James Banks, professor emeritus of education at the UW has a new book of essays out

A talk with James Banks, UW professor emeritus of education, about his new book of essays, and three other education books are also noted.


April 3, 2020

Watch videos of UW students’ ideas for public toilets, road safety and job matches in India

Students painting a wall a copper color

A UW study abroad program empowers students from all disciplines to apply their skills to real-life problems.


April 1, 2020

UW-created podcasts: ‘Crossing North’ by Scandinavian Studies — also College of Education, Information School’s Joe Janes, a discussion of soil health

Logo for podcast "Crossng North," by UW Dept of Scandinavian Studies

UW Notebook visits with the producer of “Crossing North,” a podcast by the Scandinavian Studies Department, and notes other podcasts on campus and an appearance by David Montgomery on the podcast “Undark.”


March 27, 2020

Laptops for takeout or delivery: Student technology program readies for spring quarter

Student looks at tablet screen while crouching above rows of bagged laptops.

With the university’s spring quarter beginning Monday, UW staff and student workers in the Student Technology Loan Program spent the week-long spring break gathering, checking and cleaning some 300 laptops and tablets for distribution – and, for the first time, shipping many of those devices to the homes of UW students across the country.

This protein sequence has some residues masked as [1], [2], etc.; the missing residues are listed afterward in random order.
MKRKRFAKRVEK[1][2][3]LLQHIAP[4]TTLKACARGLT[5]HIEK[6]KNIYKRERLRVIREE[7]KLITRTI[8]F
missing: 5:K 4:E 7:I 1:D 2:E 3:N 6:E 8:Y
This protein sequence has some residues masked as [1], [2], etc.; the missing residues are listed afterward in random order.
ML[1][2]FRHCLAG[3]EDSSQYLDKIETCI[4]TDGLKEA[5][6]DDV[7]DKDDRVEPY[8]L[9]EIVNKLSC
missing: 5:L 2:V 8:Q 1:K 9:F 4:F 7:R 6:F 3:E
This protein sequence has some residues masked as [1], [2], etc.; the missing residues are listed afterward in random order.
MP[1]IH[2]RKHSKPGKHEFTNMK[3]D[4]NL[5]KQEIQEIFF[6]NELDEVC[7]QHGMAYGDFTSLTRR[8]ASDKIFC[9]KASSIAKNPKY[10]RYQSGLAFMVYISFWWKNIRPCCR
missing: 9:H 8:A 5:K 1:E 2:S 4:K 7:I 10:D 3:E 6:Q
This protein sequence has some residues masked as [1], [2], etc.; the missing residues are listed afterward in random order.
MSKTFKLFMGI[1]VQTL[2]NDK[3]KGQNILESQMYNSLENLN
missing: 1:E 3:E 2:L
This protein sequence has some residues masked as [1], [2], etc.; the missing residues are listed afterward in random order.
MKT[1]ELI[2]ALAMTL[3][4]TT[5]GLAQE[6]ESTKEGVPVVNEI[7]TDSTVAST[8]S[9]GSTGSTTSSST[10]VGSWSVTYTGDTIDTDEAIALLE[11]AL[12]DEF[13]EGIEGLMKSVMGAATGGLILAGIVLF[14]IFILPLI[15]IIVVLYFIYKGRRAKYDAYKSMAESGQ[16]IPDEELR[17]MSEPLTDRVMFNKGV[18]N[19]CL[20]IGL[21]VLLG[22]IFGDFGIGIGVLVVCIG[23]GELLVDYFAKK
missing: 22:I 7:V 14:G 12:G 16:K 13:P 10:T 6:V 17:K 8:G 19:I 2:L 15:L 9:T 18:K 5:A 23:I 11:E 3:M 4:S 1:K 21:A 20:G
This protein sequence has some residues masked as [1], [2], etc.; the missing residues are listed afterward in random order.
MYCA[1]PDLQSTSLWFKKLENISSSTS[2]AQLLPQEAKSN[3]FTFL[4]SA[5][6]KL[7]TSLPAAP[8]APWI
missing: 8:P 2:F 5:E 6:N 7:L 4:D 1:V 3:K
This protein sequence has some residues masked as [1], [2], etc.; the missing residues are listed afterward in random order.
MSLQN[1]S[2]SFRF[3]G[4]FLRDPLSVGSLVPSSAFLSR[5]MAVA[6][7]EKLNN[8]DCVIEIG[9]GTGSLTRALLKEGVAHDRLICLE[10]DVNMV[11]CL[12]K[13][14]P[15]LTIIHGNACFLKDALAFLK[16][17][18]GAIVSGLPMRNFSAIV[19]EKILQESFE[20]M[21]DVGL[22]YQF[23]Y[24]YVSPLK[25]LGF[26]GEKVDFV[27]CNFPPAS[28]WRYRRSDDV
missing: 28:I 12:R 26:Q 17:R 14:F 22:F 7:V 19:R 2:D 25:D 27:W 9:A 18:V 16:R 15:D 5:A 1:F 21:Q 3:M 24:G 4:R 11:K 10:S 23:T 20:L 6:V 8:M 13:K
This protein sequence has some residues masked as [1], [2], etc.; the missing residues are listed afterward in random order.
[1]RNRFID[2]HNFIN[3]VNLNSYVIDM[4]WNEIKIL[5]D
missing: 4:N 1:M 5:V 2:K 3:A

March 9, 2020

Underrepresented college students benefit more from ‘active learning’ techniques in STEM courses

A college classroom with students seated in a lecture hall.

Students from different backgrounds in the United States enter college with equal interest in STEM fields — science, technology, engineering and mathematics. But that equal interest does not result in equal outcomes. Six years after starting an undergraduate STEM degree, roughly twice as many white students finished it compared to African American students. A new…


February 3, 2020

UW Books in brief: Poetry of India’s Bani-Thani, equitable parent-school collaboration, building military cultural competence — and a 2019 National Jewish Book Award

Notable new books by UW faculty members include studies of military cultural education programs and equitable collaboration between schools and families. Also, National Endowment for the Humanities support for a coming book on an 18th century India poet, an honor for a work about postwar Japan — and a National Jewish Book Award.